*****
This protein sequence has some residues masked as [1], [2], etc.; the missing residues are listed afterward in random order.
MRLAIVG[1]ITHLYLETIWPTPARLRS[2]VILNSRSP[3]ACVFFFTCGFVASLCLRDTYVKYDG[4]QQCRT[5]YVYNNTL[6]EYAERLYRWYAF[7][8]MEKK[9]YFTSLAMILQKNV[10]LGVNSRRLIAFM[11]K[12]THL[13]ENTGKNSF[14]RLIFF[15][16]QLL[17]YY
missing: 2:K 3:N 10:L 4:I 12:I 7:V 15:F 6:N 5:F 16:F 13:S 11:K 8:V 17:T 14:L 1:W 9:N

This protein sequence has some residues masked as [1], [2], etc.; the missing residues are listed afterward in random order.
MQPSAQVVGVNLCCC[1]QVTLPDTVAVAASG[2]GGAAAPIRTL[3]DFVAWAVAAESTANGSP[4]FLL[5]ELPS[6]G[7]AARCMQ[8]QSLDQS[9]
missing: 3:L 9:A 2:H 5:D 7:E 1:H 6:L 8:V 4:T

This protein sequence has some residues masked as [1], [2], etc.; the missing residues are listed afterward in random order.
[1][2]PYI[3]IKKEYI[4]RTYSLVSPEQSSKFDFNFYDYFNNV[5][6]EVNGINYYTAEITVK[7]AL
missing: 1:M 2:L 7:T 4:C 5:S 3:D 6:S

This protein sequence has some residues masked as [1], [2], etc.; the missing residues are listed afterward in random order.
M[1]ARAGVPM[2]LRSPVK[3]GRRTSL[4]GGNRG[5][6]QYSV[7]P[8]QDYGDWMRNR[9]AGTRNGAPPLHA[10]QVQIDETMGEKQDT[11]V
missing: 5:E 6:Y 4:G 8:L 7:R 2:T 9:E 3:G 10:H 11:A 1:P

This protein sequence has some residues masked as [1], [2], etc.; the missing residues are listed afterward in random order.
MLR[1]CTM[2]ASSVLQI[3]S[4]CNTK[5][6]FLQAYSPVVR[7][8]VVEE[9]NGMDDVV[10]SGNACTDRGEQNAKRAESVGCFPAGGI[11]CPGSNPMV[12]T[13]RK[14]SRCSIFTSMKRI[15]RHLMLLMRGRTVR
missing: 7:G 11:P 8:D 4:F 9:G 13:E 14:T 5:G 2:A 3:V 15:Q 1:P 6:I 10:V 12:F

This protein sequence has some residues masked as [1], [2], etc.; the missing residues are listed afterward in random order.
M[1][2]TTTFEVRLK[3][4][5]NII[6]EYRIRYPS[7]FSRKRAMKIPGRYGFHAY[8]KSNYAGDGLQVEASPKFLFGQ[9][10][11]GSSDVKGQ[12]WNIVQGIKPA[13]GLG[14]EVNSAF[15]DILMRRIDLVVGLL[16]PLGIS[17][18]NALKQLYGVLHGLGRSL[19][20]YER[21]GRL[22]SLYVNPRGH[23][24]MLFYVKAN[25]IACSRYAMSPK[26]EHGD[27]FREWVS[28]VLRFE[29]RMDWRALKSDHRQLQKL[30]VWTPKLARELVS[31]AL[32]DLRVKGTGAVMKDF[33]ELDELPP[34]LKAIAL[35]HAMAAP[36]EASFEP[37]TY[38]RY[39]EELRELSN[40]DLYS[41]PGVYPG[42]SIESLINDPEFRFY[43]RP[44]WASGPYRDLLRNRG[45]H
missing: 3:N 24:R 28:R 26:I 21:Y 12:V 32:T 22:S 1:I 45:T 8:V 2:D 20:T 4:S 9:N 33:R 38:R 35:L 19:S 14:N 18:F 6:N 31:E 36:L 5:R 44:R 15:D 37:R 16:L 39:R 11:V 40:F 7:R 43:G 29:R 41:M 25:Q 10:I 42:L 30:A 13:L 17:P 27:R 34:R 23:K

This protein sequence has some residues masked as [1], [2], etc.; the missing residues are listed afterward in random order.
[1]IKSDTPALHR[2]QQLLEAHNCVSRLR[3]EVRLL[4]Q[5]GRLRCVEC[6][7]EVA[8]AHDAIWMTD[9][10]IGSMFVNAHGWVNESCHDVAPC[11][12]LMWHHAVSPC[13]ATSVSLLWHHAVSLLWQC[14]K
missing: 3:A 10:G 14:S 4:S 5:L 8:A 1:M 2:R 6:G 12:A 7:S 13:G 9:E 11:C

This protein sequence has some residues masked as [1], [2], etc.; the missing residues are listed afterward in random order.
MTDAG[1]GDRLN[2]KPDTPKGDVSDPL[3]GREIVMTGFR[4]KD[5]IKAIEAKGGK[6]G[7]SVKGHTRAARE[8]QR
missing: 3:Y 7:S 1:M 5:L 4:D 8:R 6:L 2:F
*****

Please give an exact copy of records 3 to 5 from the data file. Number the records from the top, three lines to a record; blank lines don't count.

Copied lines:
This protein sequence has some residues masked as [1], [2], etc.; the missing residues are listed afterward in random order.
[1][2]PYI[3]IKKEYI[4]RTYSLVSPEQSSKFDFNFYDYFNNV[5][6]EVNGINYYTAEITVK[7]AL
missing: 1:M 2:L 7:T 4:C 5:S 3:D 6:S

This protein sequence has some residues masked as [1], [2], etc.; the missing residues are listed afterward in random order.
M[1]ARAGVPM[2]LRSPVK[3]GRRTSL[4]GGNRG[5][6]QYSV[7]P[8]QDYGDWMRNR[9]AGTRNGAPPLHA[10]QVQIDETMGEKQDT[11]V
missing: 5:E 6:Y 4:G 8:L 7:R 2:T 9:E 3:G 10:H 11:A 1:P

This protein sequence has some residues masked as [1], [2], etc.; the missing residues are listed afterward in random order.
MLR[1]CTM[2]ASSVLQI[3]S[4]CNTK[5][6]FLQAYSPVVR[7][8]VVEE[9]NGMDDVV[10]SGNACTDRGEQNAKRAESVGCFPAGGI[11]CPGSNPMV[12]T[13]RK[14]SRCSIFTSMKRI[15]RHLMLLMRGRTVR
missing: 7:G 11:P 8:D 4:F 9:G 13:E 14:T 5:G 2:A 3:V 15:Q 1:P 6:I 10:V 12:F